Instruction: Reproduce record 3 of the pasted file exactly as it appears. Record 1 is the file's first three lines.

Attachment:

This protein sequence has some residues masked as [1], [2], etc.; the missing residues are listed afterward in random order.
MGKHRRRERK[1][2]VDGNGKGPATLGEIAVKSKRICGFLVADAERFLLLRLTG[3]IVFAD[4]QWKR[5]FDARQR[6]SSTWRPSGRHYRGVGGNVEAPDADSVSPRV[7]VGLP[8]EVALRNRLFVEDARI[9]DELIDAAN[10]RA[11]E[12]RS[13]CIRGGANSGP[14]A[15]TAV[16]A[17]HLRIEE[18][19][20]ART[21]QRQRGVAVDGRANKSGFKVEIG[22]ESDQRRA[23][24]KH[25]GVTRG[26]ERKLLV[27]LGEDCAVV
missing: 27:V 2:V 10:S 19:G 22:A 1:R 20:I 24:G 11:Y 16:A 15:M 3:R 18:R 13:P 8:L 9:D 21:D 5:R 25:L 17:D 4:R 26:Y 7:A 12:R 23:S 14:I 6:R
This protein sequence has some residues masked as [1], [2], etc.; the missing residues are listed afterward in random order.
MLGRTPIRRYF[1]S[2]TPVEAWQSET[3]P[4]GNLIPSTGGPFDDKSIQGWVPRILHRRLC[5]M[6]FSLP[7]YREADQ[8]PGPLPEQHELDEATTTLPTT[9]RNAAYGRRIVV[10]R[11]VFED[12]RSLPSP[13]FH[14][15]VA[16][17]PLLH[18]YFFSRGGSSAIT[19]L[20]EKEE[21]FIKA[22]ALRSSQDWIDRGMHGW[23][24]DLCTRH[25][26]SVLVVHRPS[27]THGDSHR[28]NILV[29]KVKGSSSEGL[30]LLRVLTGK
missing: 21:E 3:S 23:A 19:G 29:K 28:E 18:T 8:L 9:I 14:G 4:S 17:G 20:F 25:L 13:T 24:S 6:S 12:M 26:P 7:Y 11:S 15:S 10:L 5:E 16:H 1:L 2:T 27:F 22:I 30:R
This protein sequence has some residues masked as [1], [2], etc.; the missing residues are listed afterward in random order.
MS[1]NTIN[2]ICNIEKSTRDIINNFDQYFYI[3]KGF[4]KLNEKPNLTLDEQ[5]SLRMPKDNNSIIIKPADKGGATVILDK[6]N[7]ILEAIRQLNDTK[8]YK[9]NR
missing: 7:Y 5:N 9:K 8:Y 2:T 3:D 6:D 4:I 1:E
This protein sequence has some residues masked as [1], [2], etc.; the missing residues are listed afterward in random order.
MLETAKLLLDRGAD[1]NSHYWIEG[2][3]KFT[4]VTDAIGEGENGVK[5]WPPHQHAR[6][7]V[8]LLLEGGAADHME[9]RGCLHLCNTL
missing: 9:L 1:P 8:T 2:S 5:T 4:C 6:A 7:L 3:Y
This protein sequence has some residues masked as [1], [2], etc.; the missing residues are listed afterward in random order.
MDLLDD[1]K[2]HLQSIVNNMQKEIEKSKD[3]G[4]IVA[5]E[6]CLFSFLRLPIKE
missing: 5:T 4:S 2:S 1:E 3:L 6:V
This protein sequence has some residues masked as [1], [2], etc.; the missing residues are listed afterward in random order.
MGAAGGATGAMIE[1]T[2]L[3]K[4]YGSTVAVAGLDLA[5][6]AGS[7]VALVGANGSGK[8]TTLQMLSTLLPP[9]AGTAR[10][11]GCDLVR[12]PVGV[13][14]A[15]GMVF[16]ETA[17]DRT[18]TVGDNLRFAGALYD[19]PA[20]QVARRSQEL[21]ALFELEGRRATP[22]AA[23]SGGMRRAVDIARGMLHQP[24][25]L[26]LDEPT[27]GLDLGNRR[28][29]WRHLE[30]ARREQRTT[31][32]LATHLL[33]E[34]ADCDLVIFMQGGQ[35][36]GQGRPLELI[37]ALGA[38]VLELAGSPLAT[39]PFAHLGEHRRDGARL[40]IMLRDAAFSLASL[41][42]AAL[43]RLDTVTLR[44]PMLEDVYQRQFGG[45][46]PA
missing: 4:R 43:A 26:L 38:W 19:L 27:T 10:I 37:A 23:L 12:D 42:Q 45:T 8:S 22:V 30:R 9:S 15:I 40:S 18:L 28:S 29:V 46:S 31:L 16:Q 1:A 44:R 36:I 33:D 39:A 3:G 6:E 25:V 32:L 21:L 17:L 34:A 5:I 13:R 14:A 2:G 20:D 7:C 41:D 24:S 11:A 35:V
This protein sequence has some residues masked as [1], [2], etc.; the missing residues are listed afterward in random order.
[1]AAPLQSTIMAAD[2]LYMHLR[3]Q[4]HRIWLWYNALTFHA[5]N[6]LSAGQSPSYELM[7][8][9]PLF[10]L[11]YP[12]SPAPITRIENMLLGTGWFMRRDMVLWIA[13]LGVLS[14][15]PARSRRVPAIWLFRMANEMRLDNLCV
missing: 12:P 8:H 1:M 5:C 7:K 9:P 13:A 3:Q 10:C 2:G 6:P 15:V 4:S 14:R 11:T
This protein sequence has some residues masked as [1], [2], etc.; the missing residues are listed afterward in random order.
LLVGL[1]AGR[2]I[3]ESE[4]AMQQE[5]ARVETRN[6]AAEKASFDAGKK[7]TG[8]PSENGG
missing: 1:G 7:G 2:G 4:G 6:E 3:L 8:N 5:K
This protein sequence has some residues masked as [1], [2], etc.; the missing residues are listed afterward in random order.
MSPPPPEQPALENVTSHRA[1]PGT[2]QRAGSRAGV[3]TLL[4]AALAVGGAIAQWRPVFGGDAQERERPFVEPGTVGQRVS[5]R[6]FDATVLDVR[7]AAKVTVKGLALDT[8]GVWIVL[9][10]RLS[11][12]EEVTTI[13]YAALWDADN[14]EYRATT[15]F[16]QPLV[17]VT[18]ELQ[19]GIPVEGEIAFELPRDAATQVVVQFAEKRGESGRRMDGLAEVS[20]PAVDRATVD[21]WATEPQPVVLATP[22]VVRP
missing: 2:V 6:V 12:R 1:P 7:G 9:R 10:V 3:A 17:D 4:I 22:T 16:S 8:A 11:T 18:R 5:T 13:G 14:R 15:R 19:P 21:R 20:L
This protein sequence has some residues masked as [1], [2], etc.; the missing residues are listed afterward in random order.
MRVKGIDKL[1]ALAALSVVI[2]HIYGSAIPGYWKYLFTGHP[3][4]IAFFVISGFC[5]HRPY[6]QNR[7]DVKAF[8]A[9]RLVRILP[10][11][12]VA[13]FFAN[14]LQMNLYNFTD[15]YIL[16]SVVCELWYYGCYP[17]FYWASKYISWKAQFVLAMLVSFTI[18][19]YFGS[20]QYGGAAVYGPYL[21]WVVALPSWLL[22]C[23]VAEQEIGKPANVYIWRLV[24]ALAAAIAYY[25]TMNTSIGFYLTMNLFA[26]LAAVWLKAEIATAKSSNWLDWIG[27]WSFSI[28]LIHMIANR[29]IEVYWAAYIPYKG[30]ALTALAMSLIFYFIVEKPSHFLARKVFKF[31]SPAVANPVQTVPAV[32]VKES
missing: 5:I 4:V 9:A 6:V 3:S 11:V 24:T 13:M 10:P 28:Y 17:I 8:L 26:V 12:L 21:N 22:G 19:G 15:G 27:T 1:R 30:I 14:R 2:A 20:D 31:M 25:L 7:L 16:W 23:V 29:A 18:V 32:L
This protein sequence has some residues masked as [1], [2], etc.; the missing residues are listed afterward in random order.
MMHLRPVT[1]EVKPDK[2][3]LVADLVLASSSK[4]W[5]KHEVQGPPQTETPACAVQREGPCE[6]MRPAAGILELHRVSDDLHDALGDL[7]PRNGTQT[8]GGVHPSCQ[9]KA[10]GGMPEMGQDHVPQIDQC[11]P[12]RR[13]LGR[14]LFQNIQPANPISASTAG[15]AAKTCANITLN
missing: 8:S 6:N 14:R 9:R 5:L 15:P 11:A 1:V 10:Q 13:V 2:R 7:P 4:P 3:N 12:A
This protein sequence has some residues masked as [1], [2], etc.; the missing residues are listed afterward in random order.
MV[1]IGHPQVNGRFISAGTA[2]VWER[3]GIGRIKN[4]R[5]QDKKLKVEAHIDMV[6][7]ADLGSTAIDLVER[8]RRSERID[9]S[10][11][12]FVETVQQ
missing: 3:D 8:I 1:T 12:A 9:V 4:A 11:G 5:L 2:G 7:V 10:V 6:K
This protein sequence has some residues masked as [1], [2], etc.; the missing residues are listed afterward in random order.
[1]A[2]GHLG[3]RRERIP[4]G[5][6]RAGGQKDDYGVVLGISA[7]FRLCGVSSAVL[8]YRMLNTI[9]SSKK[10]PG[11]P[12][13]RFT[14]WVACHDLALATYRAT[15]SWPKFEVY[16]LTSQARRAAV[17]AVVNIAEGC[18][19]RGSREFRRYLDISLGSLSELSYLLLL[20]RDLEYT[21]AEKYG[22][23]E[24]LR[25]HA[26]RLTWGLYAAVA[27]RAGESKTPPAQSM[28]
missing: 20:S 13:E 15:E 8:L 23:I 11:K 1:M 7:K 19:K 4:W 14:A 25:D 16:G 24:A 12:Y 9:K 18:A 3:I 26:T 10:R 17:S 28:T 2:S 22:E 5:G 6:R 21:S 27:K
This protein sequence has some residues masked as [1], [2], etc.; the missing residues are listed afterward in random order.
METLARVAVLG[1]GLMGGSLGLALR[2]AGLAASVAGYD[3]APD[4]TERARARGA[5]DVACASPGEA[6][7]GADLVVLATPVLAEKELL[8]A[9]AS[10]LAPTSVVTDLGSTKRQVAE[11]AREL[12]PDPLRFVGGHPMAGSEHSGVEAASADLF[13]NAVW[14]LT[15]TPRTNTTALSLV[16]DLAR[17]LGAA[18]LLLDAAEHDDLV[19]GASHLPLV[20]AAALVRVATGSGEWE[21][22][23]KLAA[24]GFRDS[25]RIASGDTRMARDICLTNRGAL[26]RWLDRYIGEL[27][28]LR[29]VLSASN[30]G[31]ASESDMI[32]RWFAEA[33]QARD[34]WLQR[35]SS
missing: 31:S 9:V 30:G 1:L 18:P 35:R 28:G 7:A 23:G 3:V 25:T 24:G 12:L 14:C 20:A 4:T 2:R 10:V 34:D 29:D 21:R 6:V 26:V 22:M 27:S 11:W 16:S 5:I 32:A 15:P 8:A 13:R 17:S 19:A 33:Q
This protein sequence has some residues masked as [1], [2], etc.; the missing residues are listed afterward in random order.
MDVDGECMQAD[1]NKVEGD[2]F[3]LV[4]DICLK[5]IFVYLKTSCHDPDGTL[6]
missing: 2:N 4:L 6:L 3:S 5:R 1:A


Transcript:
This protein sequence has some residues masked as [1], [2], etc.; the missing residues are listed afterward in random order.
MS[1]NTIN[2]ICNIEKSTRDIINNFDQYFYI[3]KGF[4]KLNEKPNLTLDEQ[5]SLRMPKDNNSIIIKPADKGGATVILDK[6]N[7]ILEAIRQLNDTK[8]YK[9]NR
missing: 7:Y 5:N 9:K 8:Y 2:T 3:D 6:D 4:I 1:E